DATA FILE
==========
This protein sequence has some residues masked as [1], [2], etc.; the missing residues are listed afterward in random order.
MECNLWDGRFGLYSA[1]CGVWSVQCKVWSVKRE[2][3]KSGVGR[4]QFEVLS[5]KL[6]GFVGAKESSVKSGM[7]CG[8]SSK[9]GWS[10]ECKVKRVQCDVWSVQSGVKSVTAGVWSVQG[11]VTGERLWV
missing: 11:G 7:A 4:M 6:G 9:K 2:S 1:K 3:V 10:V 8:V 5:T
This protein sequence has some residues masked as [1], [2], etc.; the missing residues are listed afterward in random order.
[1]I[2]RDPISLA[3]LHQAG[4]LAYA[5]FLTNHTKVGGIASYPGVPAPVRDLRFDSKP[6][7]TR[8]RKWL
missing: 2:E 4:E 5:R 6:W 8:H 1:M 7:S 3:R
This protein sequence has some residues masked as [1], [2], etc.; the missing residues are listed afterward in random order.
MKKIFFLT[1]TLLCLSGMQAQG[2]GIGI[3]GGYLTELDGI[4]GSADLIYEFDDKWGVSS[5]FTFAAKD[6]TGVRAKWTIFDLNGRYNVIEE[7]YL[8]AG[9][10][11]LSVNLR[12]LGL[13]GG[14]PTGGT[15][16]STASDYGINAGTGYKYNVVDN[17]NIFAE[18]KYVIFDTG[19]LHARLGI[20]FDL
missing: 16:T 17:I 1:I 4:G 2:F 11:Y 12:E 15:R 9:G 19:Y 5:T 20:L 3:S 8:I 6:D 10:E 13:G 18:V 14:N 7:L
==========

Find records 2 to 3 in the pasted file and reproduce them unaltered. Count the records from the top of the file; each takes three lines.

This protein sequence has some residues masked as [1], [2], etc.; the missing residues are listed afterward in random order.
[1]I[2]RDPISLA[3]LHQAG[4]LAYA[5]FLTNHTKVGGIASYPGVPAPVRDLRFDSKP[6][7]TR[8]RKWL
missing: 2:E 4:E 5:R 6:W 8:H 1:M 7:S 3:R
This protein sequence has some residues masked as [1], [2], etc.; the missing residues are listed afterward in random order.
MKKIFFLT[1]TLLCLSGMQAQG[2]GIGI[3]GGYLTELDGI[4]GSADLIYEFDDKWGVSS[5]FTFAAKD[6]TGVRAKWTIFDLNGRYNVIEE[7]YL[8]AG[9][10][11]LSVNLR[12]LGL[13]GG[14]PTGGT[15][16]STASDYGINAGTGYKYNVVDN[17]NIFAE[18]KYVIFDTG[19]LHARLGI[20]FDL
missing: 16:T 17:I 1:I 4:G 2:F 11:Y 12:E 15:R 9:G 19:Y 5:T 20:L 3:S 8:I 6:D 10:E 13:G 18:V 14:N 7:L